BEIRUT, AUG 27 (DNA) – Seen from the highway out of Lebanon s capital Beirut, the Ouzai neighbourhood is a jumble of haphazard construction, but venture inside and its low-slung buildings transform into street art canvases. Artists taking part in the “Ouzville” project have painted walls in brilliant blues, reds, yellows and greens, adorning others with enormous murals, doodles, and cartoon characters. The project is a breath of fresh air for Ouzai, a rundown and largely informal neighbourhood on the Mediterranean coast south of Beirut. It was once a sleepy seaside village, with long stretches of beach that attracted sunbathers from miles away.
But during Lebanon s 1975-1990 civil war, civilians displaced from elsewhere built slapdash housing in the area, often without permits, to accommodate their needs.
For decades, the neighbourhood s chaos of jumbled buildings and the web of electrical wires hanging overhead have been among the first things visible from planes landing at Beirut airport.
Ayad Nasser, the property developer behind the Ouzville project, was born in Ouzai in 1970 but moved overseas during the civil war.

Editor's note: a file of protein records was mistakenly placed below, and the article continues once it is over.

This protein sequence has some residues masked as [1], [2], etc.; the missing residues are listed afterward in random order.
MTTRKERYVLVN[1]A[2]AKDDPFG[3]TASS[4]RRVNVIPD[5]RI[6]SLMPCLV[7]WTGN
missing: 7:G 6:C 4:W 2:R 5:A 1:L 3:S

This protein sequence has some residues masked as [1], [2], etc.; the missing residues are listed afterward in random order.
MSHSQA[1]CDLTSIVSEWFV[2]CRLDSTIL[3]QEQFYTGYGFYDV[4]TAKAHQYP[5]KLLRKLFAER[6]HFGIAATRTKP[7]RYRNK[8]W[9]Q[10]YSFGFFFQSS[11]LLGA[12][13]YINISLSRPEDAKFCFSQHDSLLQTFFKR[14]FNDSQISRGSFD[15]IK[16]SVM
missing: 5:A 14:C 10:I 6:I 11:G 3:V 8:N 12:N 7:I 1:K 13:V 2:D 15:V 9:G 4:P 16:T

He said each landing at the nearby airport was a painful reminder of the neighbourhood s decline.
“Every time, I was sad landing here. I said, I m going to take care of Ouzai, ” he told .
– Brought joy –
Nasser launched his project 18 months ago, inviting Lebanese and international street artists to beautify parts of Beirut — Ouzai in particular.
“I felt that the most abandoned area in Lebanon is Ouzai,” Nasser said in English.
“It s been 40 years that nobody is taking care of it: not the government, not the local parties, not even the local peoples.”
He worked with Ouzai residents to identify streets and buildings to be brightened up with bursts of colour.